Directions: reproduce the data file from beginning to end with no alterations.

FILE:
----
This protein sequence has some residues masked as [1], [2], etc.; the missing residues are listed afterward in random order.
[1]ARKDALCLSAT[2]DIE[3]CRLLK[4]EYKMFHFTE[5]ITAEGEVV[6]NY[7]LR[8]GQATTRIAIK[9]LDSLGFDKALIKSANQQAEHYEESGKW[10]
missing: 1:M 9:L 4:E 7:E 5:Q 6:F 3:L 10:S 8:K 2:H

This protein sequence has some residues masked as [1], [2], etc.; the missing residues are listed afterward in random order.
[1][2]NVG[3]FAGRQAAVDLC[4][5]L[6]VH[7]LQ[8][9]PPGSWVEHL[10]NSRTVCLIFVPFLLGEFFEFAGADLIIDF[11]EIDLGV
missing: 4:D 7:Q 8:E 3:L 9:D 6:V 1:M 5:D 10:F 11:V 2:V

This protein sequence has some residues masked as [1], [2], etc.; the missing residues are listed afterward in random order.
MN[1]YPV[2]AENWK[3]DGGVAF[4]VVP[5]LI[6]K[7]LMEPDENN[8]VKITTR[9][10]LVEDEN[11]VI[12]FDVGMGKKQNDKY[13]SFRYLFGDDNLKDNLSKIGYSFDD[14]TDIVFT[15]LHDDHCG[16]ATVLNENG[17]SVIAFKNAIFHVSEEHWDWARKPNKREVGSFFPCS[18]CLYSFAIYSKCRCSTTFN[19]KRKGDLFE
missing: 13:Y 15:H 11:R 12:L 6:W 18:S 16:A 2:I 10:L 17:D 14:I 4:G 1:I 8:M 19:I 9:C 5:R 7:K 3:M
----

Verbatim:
This protein sequence has some residues masked as [1], [2], etc.; the missing residues are listed afterward in random order.
[1]ARKDALCLSAT[2]DIE[3]CRLLK[4]EYKMFHFTE[5]ITAEGEVV[6]NY[7]LR[8]GQATTRIAIK[9]LDSLGFDKALIKSANQQAEHYEESGKW[10]
missing: 1:M 9:L 4:E 7:E 5:Q 6:F 3:L 10:S 8:K 2:H

This protein sequence has some residues masked as [1], [2], etc.; the missing residues are listed afterward in random order.
[1][2]NVG[3]FAGRQAAVDLC[4][5]L[6]VH[7]LQ[8][9]PPGSWVEHL[10]NSRTVCLIFVPFLLGEFFEFAGADLIIDF[11]EIDLGV
missing: 4:D 7:Q 8:E 3:L 9:D 6:V 1:M 5:D 10:F 11:V 2:V

This protein sequence has some residues masked as [1], [2], etc.; the missing residues are listed afterward in random order.
MN[1]YPV[2]AENWK[3]DGGVAF[4]VVP[5]LI[6]K[7]LMEPDENN[8]VKITTR[9][10]LVEDEN[11]VI[12]FDVGMGKKQNDKY[13]SFRYLFGDDNLKDNLSKIGYSFDD[14]TDIVFT[15]LHDDHCG[16]ATVLNENG[17]SVIAFKNAIFHVSEEHWDWARKPNKREVGSFFPCS[18]CLYSFAIYSKCRCSTTFN[19]KRKGDLFE
missing: 13:Y 15:H 11:R 12:L 6:W 18:S 16:A 2:I 10:L 17:D 14:I 4:G 1:I 8:M 19:I 9:C 5:R 7:K 3:M